several days prior to the event.
Contact community calendars about your event.
4. Media outreach – 10 days
Send out press releases to media outlets.
Make calls to local television and
5. Final planning – several days prior
Important: test screen your DVD of
the film in advance of the event to make sure there aren’t any
glitches. Be sure that the screen is high enough so that everyone can
read the subtitles!
Send second round of email blasts.
Follow up with press who expressed an
interest in covering the story.
Make copies of handouts, including literature from
your organization, fact sheets, etc.
6. At The Event
As people arrive, ask them to sign
up to receive updates from your organization.
Before the discussion, announce that
you have DVDs for sale and that these sales will help cover the cost of
the screening! Set up a table near the exit and have someone stationed
with the DVDs during the discussion.
Have a timekeeper so panelists/speakers remain
within their assigned speaking time.
Encourage participants to spread the word and let
them know that they can learn more about the film at MoneyTalksTheMovie.com
Money Talks - Sample Screening Party
Sample program and
additional planning tips to help make
your event a success:
SAMPLE PROGRAM: 2 hours
7:00 – 7:30: Guests arrive,
sign in, enjoy refreshments
7:30 – 7:40: Host welcomes guests, makes
introduction and explains the evening program
7:40 – 8:30: Screening of Money Talks
– 9:00: Group discussion, comments, plans for continuing community
Location! Location! Location?
The possibilities for where
to host your Community Premiere are virtually endless.
Invite your family, friends and
neighbors right into your living room.
Reserve a room in your local library
or community center.
Incorporate the screening into the regularly scheduled meeting of
a local club or organization.
Use space available at your church, mosque,
synagogue or temple.
Hold the event on campus in your dorm lobby, a classroom or the
student center or library.
Ask a local coffee shop, pub or other business to allow you
to use their space.
Find out if your local independent movie theater would be willing
to host a screening.
Choosing the right location for your event depends upon whom
you’d like to attend and the particular environment you want to
create. Can your own home accommodate a small group of friends? Where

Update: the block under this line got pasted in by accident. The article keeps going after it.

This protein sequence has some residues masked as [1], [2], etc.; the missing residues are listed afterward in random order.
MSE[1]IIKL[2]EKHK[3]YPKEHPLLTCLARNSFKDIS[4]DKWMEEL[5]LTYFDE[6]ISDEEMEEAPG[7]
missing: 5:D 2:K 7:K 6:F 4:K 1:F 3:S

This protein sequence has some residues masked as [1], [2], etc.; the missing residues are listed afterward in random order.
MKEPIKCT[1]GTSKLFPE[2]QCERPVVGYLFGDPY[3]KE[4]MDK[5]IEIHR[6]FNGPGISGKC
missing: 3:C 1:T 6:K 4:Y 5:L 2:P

do people in your community already like to gather? Where have you seen
similar events hosted in the past that you thought were really great.
If you are promoting the event to
the wider public, think about a place where most people, regardless of
race, religion, or sexual identity, would feel comfortable. If you want
to encourage your local public officials or other community leaders to
attend, select a location that would be appropriate for them.
Other factors to consider when
selecting a space include ease of parking, access to public
transportation, and the distance your guests must travel to get there.
Also remember that the central component of the evening is the TV
screening, so find a location with proper screening capabilities: DVD
projector, screen, large screen television, audio, etc.
Comments from previous screening hosts: Leland Lehrman - The new video regarding the massive subversion of the medical field is both terrific and a guaranteed winner in Congressional Hearings. We need to get this video onto the desks of every health and education committee member at the state and federal level.
Leslie - It’s a must see. Okay, so I knew that the pharmaceutical industry was bad, and the biggest lobby in this country, surpassing guns and oil, but I didn’t realize that there is a pharmaceutical sales rep for every 4 doctors in this country, and 2 pharma lobbyists for every member of Congress. They fund pet programs of the CDC, HHS, FDA. They fund American medical journals, research institutions and sit on the panels that regulate the pharmaceutical industry, drug studies and how those studies are reported. Since the Reagan administration took away major funding to the NIH in the 1980’s to fund drug studies, the drug companies have been more than happy to fill that gap.
Basically, they own us, our doctors, our medical research and the journals that give us supposedly unbiased information about that research. They own our Congress, too. Just look at the Prescription Drug debacle. They push the newest, most expensive drugs on our doctors as free samples to get them and us hooked. Part of the way the reps are paid is to make sure that those samples are moving off the shelves. And doctors eat this up, or worse, even buy into the belief that these pretty, young sales rep (and they are always young and beautiful so that doctors want to see them after being around sick people all day) actually know anything about medicine. It is sick, sick, sick.
Contact Holly for more help in
setting up a group screening. Call 310-902-8303.
"A small group of thoughtful people could change the world. Indeed, it's the only thing that ever has." - Margaret Mead